Figure 1 plots this idea. The neuron is decomposed into the input part and the activation function. The left part receives all the input from the previous layer. The right part is the sum of the input passes into an activation function. In this article, we will use the sigmoid function due to the flexible mathematical properties.
Our network looks like picture 2. The first layer is the input values , the second layer, called hidden layer, receives the weighted input from the previous layer. We use notation for the link between layer 1 and layer 2. For instance, the node receives signal from the weighted input and . The third layer links the hidden layer and the output layer, written as relationship. From figure 3, we can see the weight from the first node of the hidden layer connecting the first node of the output layer is
For simplicity, let’s write down all the weights. Besides, we don’t include a bias on purpose.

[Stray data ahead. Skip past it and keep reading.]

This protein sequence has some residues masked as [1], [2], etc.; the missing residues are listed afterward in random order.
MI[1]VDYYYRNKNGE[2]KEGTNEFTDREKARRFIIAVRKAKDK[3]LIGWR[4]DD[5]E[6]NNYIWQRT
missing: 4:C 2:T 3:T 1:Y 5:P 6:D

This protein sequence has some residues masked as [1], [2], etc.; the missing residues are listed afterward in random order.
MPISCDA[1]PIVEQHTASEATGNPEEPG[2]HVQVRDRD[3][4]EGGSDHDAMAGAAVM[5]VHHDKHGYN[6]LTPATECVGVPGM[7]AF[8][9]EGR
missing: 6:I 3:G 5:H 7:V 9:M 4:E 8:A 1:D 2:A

Input layers i_{i}  Hidden layers w_{ij}  Output layers w_{jk}  Output o_{k}  
i_{1} = .05  w_{11} = .15  w_{21} = .25  w_{11} = .40  w_{11} = .50  o_{1} = .01 
i_{2} = .10  w_{12} = .20  w_{22} = .30  w_{11} = .45  w_{11} = .55  o_{2} = .99 
In order to train our neural network with Python, we need to follow the methodology we have from above. We will write three functions. We follow the books from Tariq Rashid.

initialisation : To set the number of input, hidden and output nodes